Problem with feedback in rehearsal room
I play bass guitar in an amateur band, where our rehearsal room is a double side-by-side container (part of a bigger arrangement of several rehearsal rooms). In other words, it's a bit cramped in there. And our music is hard rock and prog rock, so it tends to get a bit loud (the drummer's really the one setting the volume).
But when I'm having my bass amp (an older Carlsbro 1x15" cabinet + amp) loud enough, I'm having real problems with feedback in quieter parts of the songs or in between songs. It's really getting annoying.
My bass is a Sandberg 5-string bass with active pickups.
I've tried using a noise gate, and it killed the feedback. But I also felt that it killed the dynamics in my playing. Long notes were cut early, and the sound felt a bit "muffled".
Any advice on how to deal with this? I've searched a bit, but found mostly references to acoustic feedback problems, with hollow-body basses and standup basses.
Thanks for any help!
Put some absortion material in the walls and try to move your bass from the room's corner.
You can also get a feedback destroyer, like the Behringer PRO FBQ2496.
Could be because of somehow faulty microphonic pickups.
Is there a worse place to play than in a large untreated flexible steel box?.
Yes if there are other boxes of the same volume welded to the other boxes. Standing wave generation heaven is that lad.
after having attempted to build a good sounding studio in a dutch canal barge and failed I feel your pain.
And I had the advantage of water damping half the top sides.
The only thing you can do is reduce your distortion to the minimum
and cut heavily with a parametric EQ at the frequency the whole place rings like a temple bell at.:bassist:
Thanks for your answers!
Moving away from the room's corner is not an option, unfortunately, since it's such a small room. Unless I'm able to sit on top of the cymbal like a parrot while playing bass guitar. I'll give it a whirl and get back to you... :-D
I'm a tad unsure about the insulation on the walls. I do *think* that they're not insulated, but I can't remember. It's definitely not an option to insulate the walls though, since these tin can rehearsal rooms are put up by the community officials (government), and I'm willing to bet my head that they're not going to cover it.
How is feedback destroyers compared with noise gates?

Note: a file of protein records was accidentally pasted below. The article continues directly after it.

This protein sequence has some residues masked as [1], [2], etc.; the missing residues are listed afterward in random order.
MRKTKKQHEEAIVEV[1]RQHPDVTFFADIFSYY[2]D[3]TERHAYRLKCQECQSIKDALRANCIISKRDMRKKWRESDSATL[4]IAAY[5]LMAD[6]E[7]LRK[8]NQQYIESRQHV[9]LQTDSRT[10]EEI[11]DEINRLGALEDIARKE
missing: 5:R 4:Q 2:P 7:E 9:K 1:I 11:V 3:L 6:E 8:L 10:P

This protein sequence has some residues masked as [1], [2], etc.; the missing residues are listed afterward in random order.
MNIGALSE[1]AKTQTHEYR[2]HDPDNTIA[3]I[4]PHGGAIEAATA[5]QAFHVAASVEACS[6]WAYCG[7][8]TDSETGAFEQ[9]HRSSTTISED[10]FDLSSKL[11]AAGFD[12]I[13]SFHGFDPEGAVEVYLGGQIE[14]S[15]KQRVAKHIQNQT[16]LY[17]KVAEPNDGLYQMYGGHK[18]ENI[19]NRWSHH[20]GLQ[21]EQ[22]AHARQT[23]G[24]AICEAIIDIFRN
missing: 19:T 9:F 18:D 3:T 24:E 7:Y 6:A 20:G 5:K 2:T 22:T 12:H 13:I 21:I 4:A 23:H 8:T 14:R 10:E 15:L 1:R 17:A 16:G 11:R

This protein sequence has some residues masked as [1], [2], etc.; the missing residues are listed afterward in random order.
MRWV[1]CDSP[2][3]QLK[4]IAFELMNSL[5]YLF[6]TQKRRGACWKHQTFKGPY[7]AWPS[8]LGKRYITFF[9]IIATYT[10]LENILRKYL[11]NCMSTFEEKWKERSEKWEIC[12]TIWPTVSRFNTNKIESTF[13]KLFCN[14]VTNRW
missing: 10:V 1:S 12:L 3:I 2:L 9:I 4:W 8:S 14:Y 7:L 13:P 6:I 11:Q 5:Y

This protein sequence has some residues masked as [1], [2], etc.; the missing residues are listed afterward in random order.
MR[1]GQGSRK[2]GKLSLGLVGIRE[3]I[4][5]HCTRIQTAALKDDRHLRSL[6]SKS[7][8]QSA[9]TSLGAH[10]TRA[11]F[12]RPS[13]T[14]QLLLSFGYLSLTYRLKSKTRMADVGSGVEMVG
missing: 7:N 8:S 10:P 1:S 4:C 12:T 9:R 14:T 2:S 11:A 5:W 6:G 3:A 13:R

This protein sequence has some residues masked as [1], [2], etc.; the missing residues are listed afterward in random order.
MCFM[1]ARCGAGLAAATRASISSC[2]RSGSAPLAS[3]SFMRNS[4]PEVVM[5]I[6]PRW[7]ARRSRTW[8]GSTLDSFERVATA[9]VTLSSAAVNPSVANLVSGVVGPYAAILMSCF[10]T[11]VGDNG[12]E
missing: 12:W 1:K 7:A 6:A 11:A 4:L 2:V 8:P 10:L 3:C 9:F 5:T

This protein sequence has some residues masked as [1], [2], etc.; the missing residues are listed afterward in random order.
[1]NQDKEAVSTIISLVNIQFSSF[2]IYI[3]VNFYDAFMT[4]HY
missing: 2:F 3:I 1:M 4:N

Also, I'm wondering about buying the noise gate I was trying out earlier. I did feel that I lost very much of the dynamic in the sound, but I was told this could be due to both bad settings and incorrect placement in the pedal chain (I'm using a volume pedal along with an EBS overdrive and a TC Electronics chorus). Are noise gates at all a good solution to feedback problems?
The strange thing is that if I turn my body just 20-30 degrees either way, the feedback goes down. </i_digress>
Rehearsal being rehearsal, MAKE your drummer dampen his drums down so you don't have to rehearse at some stupid volume. It's about learning music, not pursuing the ultimate rock sound. Save that for the gig.
The feedback suppressor EQ will work but it usually is less useful than just having a decent EQ that you control.
Suggest to the local authority that the rehearsal facility should restart as a local hydroponics workshop and the profits thereof should be used to provide a free voucher system for rehearsals at a professional commercial rehearsal facility like mine. You Know it makes sense.:bassist:
If your bass cab is in the corner, that will stimulate the strongest response.
Move your cab up higher if you cannot change location.
This will engage various Allison effects which might alleviate your feedback problem.
As noted above, wall insulation will do a whole lot.
Hang a rug off opposing walls with an inch air space behind it.
Make sure a dead surface faces every live surface (opposing walls).
Carpet the floor.
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